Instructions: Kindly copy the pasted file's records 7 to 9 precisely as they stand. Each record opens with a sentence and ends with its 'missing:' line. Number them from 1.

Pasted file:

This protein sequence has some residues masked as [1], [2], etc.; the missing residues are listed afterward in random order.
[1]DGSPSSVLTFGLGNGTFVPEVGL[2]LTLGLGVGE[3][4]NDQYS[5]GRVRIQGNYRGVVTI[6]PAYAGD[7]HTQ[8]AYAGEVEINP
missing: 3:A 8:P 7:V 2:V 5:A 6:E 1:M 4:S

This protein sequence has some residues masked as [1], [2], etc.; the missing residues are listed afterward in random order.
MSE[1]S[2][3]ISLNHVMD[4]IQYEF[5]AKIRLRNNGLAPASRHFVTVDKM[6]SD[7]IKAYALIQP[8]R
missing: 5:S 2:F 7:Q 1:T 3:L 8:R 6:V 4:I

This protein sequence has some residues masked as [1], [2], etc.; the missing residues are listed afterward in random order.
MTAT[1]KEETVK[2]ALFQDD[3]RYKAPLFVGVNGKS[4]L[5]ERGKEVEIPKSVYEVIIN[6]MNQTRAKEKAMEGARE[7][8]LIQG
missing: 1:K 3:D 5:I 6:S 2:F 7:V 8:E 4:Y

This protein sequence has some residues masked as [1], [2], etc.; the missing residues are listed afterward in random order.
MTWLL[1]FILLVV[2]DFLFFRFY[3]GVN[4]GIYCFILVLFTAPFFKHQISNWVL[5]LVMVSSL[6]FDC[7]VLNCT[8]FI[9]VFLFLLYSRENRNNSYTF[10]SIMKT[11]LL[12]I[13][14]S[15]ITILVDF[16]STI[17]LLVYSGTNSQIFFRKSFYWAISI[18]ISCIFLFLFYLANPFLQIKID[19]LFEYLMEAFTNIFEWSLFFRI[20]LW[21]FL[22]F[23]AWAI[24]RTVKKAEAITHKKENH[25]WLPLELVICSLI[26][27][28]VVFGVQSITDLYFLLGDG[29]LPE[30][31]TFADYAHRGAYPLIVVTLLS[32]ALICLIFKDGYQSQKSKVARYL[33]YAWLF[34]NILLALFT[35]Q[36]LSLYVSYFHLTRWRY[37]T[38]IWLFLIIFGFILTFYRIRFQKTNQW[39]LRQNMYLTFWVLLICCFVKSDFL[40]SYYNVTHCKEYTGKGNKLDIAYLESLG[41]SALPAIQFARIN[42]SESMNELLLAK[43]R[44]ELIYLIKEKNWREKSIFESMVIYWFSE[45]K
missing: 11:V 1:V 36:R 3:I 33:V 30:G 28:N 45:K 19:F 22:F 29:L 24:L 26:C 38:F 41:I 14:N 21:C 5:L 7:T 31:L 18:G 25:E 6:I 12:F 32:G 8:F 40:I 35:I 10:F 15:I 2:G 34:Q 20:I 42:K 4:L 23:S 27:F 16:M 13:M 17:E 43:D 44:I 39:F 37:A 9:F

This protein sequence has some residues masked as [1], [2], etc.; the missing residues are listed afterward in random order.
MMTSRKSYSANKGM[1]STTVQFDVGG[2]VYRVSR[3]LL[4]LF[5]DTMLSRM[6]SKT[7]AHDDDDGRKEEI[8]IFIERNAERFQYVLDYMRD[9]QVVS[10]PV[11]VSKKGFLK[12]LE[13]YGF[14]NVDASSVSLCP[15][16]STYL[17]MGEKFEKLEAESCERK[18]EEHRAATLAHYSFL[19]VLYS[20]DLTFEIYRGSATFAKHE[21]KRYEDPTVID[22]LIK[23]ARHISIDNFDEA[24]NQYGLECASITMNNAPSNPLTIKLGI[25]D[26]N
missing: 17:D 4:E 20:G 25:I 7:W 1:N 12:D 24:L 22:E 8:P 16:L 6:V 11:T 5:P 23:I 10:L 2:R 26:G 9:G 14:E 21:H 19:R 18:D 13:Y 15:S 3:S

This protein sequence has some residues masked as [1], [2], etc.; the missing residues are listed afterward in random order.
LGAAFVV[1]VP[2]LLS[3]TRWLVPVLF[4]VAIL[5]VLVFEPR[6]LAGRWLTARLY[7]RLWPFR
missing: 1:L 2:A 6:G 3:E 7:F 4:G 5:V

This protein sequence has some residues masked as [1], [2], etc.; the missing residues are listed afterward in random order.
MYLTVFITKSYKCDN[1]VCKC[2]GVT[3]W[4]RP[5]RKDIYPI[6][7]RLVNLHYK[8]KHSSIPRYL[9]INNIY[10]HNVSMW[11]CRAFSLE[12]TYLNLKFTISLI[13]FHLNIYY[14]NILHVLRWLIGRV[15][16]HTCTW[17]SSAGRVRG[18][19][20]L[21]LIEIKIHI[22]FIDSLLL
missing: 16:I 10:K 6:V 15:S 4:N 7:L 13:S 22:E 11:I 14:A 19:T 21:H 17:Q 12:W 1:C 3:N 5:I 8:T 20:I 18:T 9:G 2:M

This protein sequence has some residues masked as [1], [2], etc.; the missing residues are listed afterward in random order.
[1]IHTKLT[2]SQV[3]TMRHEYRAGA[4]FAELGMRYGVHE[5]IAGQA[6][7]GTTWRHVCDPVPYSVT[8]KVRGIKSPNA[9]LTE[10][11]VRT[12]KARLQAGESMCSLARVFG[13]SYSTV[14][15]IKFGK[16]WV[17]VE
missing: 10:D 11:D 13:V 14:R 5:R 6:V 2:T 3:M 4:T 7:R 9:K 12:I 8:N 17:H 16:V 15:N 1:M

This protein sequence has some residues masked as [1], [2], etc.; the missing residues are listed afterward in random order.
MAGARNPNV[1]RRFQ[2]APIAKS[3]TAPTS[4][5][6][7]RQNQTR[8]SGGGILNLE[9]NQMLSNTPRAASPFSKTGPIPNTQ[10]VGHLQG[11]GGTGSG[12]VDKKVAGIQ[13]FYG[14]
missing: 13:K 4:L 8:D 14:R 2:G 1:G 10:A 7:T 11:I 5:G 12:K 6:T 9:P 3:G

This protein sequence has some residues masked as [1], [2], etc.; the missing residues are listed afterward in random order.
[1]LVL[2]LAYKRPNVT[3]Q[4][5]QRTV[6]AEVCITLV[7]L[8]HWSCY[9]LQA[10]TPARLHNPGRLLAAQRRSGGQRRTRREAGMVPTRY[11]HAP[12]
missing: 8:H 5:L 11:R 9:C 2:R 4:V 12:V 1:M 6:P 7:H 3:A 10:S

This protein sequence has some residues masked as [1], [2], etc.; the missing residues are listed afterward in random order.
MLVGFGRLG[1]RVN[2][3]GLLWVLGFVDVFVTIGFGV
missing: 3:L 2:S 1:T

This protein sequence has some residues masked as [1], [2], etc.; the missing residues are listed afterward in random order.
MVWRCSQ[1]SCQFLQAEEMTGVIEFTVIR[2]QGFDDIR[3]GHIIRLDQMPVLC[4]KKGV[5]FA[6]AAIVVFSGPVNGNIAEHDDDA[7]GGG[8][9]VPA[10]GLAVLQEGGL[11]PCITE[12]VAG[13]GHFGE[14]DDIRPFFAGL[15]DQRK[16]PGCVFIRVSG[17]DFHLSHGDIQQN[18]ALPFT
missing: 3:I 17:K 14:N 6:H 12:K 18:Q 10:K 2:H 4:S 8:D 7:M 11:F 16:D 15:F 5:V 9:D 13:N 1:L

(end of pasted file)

This protein sequence has some residues masked as [1], [2], etc.; the missing residues are listed afterward in random order.
MYLTVFITKSYKCDN[1]VCKC[2]GVT[3]W[4]RP[5]RKDIYPI[6][7]RLVNLHYK[8]KHSSIPRYL[9]INNIY[10]HNVSMW[11]CRAFSLE[12]TYLNLKFTISLI[13]FHLNIYY[14]NILHVLRWLIGRV[15][16]HTCTW[17]SSAGRVRG[18][19][20]L[21]LIEIKIHI[22]FIDSLLL
missing: 16:I 10:K 6:V 15:S 4:N 7:L 13:S 22:E 11:I 14:A 19:T 21:H 17:Q 12:W 1:C 3:N 5:I 8:T 20:I 18:T 9:G 2:M

This protein sequence has some residues masked as [1], [2], etc.; the missing residues are listed afterward in random order.
[1]IHTKLT[2]SQV[3]TMRHEYRAGA[4]FAELGMRYGVHE[5]IAGQA[6][7]GTTWRHVCDPVPYSVT[8]KVRGIKSPNA[9]LTE[10][11]VRT[12]KARLQAGESMCSLARVFG[13]SYSTV[14][15]IKFGK[16]WV[17]VE
missing: 10:D 11:D 13:V 14:R 5:R 6:V 2:T 3:M 4:T 7:R 9:K 12:I 8:N 17:H 16:V 15:N 1:M

This protein sequence has some residues masked as [1], [2], etc.; the missing residues are listed afterward in random order.
MAGARNPNV[1]RRFQ[2]APIAKS[3]TAPTS[4][5][6][7]RQNQTR[8]SGGGILNLE[9]NQMLSNTPRAASPFSKTGPIPNTQ[10]VGHLQG[11]GGTGSG[12]VDKKVAGIQ[13]FYG[14]
missing: 13:K 4:L 8:D 14:R 2:G 1:G 10:A 7:T 11:I 5:G 12:K 6:T 9:P 3:G